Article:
Elections

Republican megadonor Brian Heywood opens his wallet to fund six-initiative signature drive

A wealthy donor to the Wash­ing­ton State Repub­li­can Par­ty has begun fun­nel­ing seri­ous mon­ey into a sig­na­ture dri­ve that aims to qual­i­fy a slew of six right wing ini­tia­tives to the 2024 Wash­ing­ton State Leg­is­la­ture, reports filed this week with the Pub­lic Dis­clo­sure Com­mis­sion by his polit­i­cal com­mit­tee show.

Bri­an Hey­wood, who lives just out­side of NPI’s home­town of Red­mond on a prop­er­ty known as Wil­low­crest Sta­bles, is one of the rich­er men in Wash­ing­ton, and by his own admis­sion, he real­ly, real­ly does­n’t like pay­ing taxes.

His net worth is esti­mat­ed to be between $10 and $25 mil­lion, so he’s not a bil­lion­aire by any stretch, but he’s cer­tain­ly rich enough to be among those who has to pay Wash­ing­ton State’s new cap­i­tal gains tax on the wealthy.

Hey­wood is the co-chief exec­u­tive of Taiyo Pacif­ic Part­ners and has exten­sive expe­ri­ence work­ing abroad in Asia, includ­ing for com­pa­nies such as JD Pow­er and Citibank. His cor­po­rate biog­ra­phy notes that he is flu­ent in Japan­ese and has a deep under­stand­ing of Japan­ese cor­po­rate procedures.

In the last few years, Hey­wood’s inter­est in right wing pol­i­tics has deep­ened con­sid­er­ably. An advanced search of the Pub­lic Dis­clo­sure Com­mis­sion’s data­base indi­cates that Hey­wood has giv­en a total of $2,438,266.35 ($2.4 mil­lion!) to right wing can­di­dates and caus­es since 2010, with over 95% of the con­tri­bu­tions hav­ing been received between 2019 and the present.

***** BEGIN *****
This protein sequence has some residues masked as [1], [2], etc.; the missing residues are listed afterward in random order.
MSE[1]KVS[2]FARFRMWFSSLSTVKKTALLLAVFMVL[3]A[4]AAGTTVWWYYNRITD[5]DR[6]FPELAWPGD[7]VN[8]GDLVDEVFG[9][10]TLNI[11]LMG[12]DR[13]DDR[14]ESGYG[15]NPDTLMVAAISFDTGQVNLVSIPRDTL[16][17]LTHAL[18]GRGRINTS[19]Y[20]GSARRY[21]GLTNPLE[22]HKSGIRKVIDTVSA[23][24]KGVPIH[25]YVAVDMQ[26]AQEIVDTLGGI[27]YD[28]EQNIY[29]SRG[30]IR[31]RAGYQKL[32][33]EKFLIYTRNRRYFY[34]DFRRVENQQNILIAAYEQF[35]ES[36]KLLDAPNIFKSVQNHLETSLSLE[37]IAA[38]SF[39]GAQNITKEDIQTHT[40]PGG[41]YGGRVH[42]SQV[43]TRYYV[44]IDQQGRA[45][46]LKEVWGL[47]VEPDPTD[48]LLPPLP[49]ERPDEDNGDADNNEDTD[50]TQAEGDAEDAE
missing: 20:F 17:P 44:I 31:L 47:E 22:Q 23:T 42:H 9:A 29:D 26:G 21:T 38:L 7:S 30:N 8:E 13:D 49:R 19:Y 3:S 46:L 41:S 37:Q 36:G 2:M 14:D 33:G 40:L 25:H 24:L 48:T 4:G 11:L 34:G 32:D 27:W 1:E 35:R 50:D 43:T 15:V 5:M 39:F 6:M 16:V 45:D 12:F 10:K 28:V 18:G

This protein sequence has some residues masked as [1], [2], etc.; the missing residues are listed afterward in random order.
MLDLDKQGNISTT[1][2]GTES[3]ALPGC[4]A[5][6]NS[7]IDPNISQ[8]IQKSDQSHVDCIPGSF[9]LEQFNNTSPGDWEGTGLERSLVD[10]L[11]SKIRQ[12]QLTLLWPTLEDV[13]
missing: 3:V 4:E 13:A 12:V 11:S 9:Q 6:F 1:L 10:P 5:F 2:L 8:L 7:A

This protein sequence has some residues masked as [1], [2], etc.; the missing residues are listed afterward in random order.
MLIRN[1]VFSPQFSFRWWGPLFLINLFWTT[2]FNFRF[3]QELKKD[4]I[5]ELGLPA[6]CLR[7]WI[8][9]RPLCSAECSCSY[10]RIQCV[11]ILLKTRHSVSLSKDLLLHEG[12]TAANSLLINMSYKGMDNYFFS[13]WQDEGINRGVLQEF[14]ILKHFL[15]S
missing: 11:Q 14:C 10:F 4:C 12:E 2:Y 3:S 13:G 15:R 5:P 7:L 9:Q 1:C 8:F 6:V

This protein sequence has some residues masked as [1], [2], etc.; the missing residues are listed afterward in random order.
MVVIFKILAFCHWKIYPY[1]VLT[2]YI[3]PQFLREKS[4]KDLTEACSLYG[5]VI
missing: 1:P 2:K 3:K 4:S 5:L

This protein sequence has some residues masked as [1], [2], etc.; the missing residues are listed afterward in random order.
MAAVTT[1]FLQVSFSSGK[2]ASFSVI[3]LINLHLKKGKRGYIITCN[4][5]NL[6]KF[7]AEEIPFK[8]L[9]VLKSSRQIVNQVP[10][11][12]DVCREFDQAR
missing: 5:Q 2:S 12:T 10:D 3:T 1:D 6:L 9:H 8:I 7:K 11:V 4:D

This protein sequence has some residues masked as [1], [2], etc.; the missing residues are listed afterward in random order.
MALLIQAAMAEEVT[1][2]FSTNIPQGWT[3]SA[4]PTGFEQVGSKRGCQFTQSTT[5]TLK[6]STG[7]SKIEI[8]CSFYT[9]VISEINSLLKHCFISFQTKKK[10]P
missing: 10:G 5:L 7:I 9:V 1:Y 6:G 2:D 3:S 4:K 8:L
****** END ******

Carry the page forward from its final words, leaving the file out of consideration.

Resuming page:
About half of that sum — $1,228,626.21 — has gone to a polit­i­cal com­mit­tee Hey­wood con­trols that is focused on get­ting the right wing back in the ini­tia­tives busi­ness. Hey­wood calls his com­mit­tee Let’s Go Wash­ing­ton, but a more accu­rate name would be Let’s Regress, Wash­ing­ton! since its pri­ma­ry goal is to weak­en Wash­ing­ton’s com­mon wealth by giv­ing the rich and oil com­pa­nies big tax breaks.

Let’s Go Wash­ing­ton tried to qual­i­fy a grand total of eleven ini­tia­tives (yes, eleven!) to the 2023 Wash­ing­ton State Leg­is­la­ture last year, but they all flopped. Hey­wood and his asso­ciates were unable to col­lect enough sig­na­tures to even attempt a turn-in for one of the eleven mea­sures.

But they’re still very much enam­ored with the fan­ta­sy of qual­i­fy­ing a whole slew of bad right wing ideas to either the Leg­is­la­ture or the bal­lot at the same time.

So, they’re try­ing again. And this time, instead of attempt­ing to rely pri­mar­i­ly on vol­un­teers (which any­one with deep exper­tise work­ing on bal­lot mea­sures could have told them was­n’t going to work), they’re run­ning a paid sig­na­ture dri­ve. Hey­wood and fel­low Repub­li­can Sharon Hanek even formed their own com­pa­ny to employ sig­na­ture gath­er­ers ear­li­er this year — TDM Strate­gies.

The plan, judg­ing by the job post­ing for peti­tion­ers pub­lished by TDM Strate­gies, was to pay crews of sig­na­ture gath­er­ers by the hour rather than by the sig­na­ture, as is the typ­i­cal indus­try prac­tice. Evi­dent­ly, Hey­wood and his oper­a­tives were hop­ing to con­trol costs and run a more effi­cient sig­na­ture dri­ve by employ­ing peti­tion­ers in house and offer­ing ben­e­fits along with hourly wages.

But they seem to have con­clud­ed this approach is just not going to get them there, judg­ing by the con­tents of their August C4 report.